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dc.contributor.authorKerns, David L.
dc.contributor.editorWright, Glennen_US
dc.date.accessioned2011-12-20T01:00:04Z
dc.date.available2011-12-20T01:00:04Z
dc.date.issued2003
dc.identifier.urihttp://hdl.handle.net/10150/197970
dc.description.abstractLemons were left untreated or treated for mites with Danitol (fenpropathrin). Mite populations were estimated and yield and fruit damage was accessed. Yuma spider mite, Eotetranychus yumensis, was the predominate mite species present during the high fruit susceptibility period. Although there was no apparent impact of mites on yield in this study, there was significant fruit damage that could be attributed to Yuma spider mite. The damage appeared as bronzed colored pitting of the fruit peel. Based on damage ratings, the treated plots produced 56% fancy, 34% choice, and 10% fruit grade based on mite damage, whereas the untreated plots produced 47%, 31% and 22% fancy, choice and juice grade fruit respectively. Statistically, the treated plots produce more fancy and less juice fruit, but did not differ in choice fruit. Although the treated areas produced better quality fruit, the amount of damage suffered in those plots was higher than desired. Fruit in the treated plots likely suffered some mite damage before treatments were initiated. In addition to the fruit damage test, a miticide efficacy test targeting Yuma spider mite on lemon was conducted comparing Agri-Mek, Danitol, Kelthane, Microthiol, and Nexter to an untreated check. Agri-Mek, Nexter, and Microthiol offered 14 days of control; although at 6 DAT Agri-Mek and Nexter did not differ from the untreated. Danitol and Kelthane contained fewer mite that the untreated for at least 35 DAT.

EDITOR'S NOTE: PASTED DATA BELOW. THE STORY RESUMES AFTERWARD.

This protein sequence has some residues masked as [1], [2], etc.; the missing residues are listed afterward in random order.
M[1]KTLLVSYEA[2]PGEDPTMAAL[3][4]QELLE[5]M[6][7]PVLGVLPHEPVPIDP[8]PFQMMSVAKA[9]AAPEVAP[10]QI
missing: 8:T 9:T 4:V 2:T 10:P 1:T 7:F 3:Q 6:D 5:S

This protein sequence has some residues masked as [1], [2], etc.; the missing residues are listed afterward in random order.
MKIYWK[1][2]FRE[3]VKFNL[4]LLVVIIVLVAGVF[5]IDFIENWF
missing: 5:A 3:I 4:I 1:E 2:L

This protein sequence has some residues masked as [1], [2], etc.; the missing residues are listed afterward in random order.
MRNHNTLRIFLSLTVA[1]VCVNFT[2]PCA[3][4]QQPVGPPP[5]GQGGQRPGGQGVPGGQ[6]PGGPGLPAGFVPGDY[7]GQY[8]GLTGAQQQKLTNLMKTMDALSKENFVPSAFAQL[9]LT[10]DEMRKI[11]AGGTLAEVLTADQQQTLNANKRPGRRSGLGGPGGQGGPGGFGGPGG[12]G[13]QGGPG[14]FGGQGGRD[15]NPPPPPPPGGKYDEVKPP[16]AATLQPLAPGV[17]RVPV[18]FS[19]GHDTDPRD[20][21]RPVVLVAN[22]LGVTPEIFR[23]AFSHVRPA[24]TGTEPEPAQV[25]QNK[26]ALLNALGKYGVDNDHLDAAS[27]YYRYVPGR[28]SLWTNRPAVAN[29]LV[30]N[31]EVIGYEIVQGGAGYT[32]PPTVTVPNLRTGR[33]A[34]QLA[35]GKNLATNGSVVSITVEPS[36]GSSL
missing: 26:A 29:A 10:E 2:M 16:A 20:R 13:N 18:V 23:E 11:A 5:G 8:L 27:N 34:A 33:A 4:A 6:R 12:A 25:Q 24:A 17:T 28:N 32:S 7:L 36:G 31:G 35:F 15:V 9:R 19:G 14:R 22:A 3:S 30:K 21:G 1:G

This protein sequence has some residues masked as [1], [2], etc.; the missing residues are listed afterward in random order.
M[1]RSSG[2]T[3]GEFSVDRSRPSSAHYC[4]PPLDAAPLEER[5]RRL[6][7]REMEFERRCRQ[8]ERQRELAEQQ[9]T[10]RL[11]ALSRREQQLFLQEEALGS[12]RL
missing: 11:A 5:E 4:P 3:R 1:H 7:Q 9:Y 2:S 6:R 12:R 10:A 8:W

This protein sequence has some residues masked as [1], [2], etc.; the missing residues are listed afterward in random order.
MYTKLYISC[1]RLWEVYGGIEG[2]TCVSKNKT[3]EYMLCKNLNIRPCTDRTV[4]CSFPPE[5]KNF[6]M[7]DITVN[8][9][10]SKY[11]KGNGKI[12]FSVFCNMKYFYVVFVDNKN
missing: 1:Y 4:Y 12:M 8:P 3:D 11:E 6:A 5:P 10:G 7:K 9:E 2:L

dc.description.sponsorshipArizona Citrus Research Councilen_US
dc.language.isoen_USen_US
dc.publisherCollege of Agriculture, University of Arizona (Tucson, AZ)en_US
dc.relation.ispartofseriesAZ1331en_US
dc.relation.ispartofseriesSeries P-137en_US
dc.subjectAgriculture -- Arizonaen_US
dc.subjectCitrus fruits -- Arizonaen_US
dc.subjectInsect Pest Managementen_US
dc.titleMite Control and Damage to Arizona Citrusen_US
dc.typetexten_US
dc.typeArticleen_US
dc.identifier.journalCitrus Research Reporten_US
refterms.dateFOA2018-07-06T07:27:49Z
html.description.abstractLemons were left untreated or treated for mites with Danitol (fenpropathrin). Mite populations were estimated and yield and fruit damage was accessed. Yuma spider mite, Eotetranychus yumensis, was the predominate mite species present during the high fruit susceptibility period. Although there was no apparent impact of mites on yield in this study, there was significant fruit damage that could be attributed to Yuma spider mite. The damage appeared as bronzed colored pitting of the fruit peel. Based on damage ratings, the treated plots produced 56% fancy, 34% choice, and 10% fruit grade based on mite damage, whereas the untreated plots produced 47%, 31% and 22% fancy, choice and juice grade fruit respectively. Statistically, the treated plots produce more fancy and less juice fruit, but did not differ in choice fruit. Although the treated areas produced better quality fruit, the amount of damage suffered in those plots was higher than desired. Fruit in the treated plots likely suffered some mite damage before treatments were initiated. In addition to the fruit damage test, a miticide efficacy test targeting Yuma spider mite on lemon was conducted comparing Agri-Mek, Danitol, Kelthane, Microthiol, and Nexter to an untreated check. Agri-Mek, Nexter, and Microthiol offered 14 days of control; although at 6 DAT Agri-Mek and Nexter did not differ from the untreated. Danitol and Kelthane contained fewer mite that the untreated for at least 35 DAT.


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